1. Where were you born?
Mengo Hospital, Kampala, Uganda, Africa. Cool, huh? (My parents were there for three years while my father taught Bible at a local school. We moved back to Canada a few weeks after I was born.)
2. If you still live there, where would you rather move to? If you don't live there, do you want to move back? Why or why not?
I don't remember Uganda, of course. But from what I hear, the country has been so devastated by various dictatorships, and now by AIDS, that much of the beauty my parents and brothers remember has been lost. I must admit I've never really felt a pull to go there -- I was always much more interested in going to England, where my father comes from.
3. Where in the world do you feel the safest?
Oddly, I felt incredibly safe walking alone through downtown Tel Aviv at eleven o'clock the night after my Bible school class landed in Israel -- much more so than I've felt anywhere in Canada. That was way back in 1994, of course, and my sense of security may just have been pure ignorance of the potential dangers, but I really wasn't worried at all. Whereas if I'd been in downtown Toronto at that hour, I'd have been petrified.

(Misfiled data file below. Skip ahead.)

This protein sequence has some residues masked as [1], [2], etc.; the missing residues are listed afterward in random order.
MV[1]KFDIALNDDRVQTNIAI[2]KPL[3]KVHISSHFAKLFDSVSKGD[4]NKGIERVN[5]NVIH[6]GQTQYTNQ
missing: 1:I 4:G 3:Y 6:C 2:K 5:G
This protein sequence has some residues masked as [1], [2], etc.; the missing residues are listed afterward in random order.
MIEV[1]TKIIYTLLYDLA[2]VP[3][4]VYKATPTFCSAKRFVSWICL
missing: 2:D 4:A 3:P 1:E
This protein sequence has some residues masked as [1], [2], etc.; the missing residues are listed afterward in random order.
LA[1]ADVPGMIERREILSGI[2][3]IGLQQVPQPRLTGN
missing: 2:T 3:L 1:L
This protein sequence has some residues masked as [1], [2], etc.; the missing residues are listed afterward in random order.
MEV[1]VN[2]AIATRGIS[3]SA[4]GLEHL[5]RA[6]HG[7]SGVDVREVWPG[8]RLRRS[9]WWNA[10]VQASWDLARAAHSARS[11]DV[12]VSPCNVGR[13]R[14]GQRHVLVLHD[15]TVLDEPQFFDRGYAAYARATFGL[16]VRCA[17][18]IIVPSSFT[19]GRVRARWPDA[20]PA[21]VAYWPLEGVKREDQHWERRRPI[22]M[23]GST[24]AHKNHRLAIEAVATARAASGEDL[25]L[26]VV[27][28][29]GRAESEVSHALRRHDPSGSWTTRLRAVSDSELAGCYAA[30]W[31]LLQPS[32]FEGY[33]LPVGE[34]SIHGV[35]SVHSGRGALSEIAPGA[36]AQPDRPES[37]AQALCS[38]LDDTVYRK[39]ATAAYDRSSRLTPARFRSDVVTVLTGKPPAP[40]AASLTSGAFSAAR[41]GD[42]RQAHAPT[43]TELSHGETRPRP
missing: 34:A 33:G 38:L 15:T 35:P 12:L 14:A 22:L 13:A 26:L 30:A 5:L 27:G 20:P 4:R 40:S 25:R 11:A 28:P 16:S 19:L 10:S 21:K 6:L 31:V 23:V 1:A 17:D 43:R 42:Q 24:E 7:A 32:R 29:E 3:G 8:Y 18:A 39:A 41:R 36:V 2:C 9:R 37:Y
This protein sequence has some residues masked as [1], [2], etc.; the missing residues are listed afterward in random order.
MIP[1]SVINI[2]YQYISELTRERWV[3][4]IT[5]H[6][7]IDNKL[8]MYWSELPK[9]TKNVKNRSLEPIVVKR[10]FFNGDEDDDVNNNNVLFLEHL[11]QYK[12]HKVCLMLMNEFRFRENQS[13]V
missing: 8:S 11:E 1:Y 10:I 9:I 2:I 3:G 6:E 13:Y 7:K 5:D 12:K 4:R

4. Do you feel you are well-traveled?
Before 1992, I was hardly travelled at all, at least not outside Ontario. But then in my early twenties I went to Mexico, Israel and Great Britain, all within the space of four years; and I spent a year going to school in New Jersey as well, during which I visited New York and Washington. And since my marriage I've been out to British Columbia (which I'd always wanted to do) and also to Florida. Which is good, because now I've got kids I'm not likely to be travelling again for the next twenty years or so. :)
5. Where is the most interesting place you've been?
Israel, hands-down. Oddly, though I'm a Judeophile, I'd never felt the typical Biblicist's eagerness to see "the Holy Land", and was only mildly intrigued by the prospect of going there. Probably because I was expecting a lot of tourist traps, and big ugly cathedrals parked on top of every site of real Biblical interest. However I soon discovered that it was only the New Testament sites that had been so defaced, and not even all of those; and there were still a lot of really fascinating sites from Old Testament and inter- / post-testamental history. Especially the rabbinical tombs at Bet Shearim, which were pure Indiana Jones stuff. (Although, I am almost entirely sure that we were not actually supposed to go in to that particular part of the tombs, as there was a chain across and the stairs leading up were insanely precarious. But the guy supervising the site did wave us in after we'd stood behind the chain and whined for a while, so...)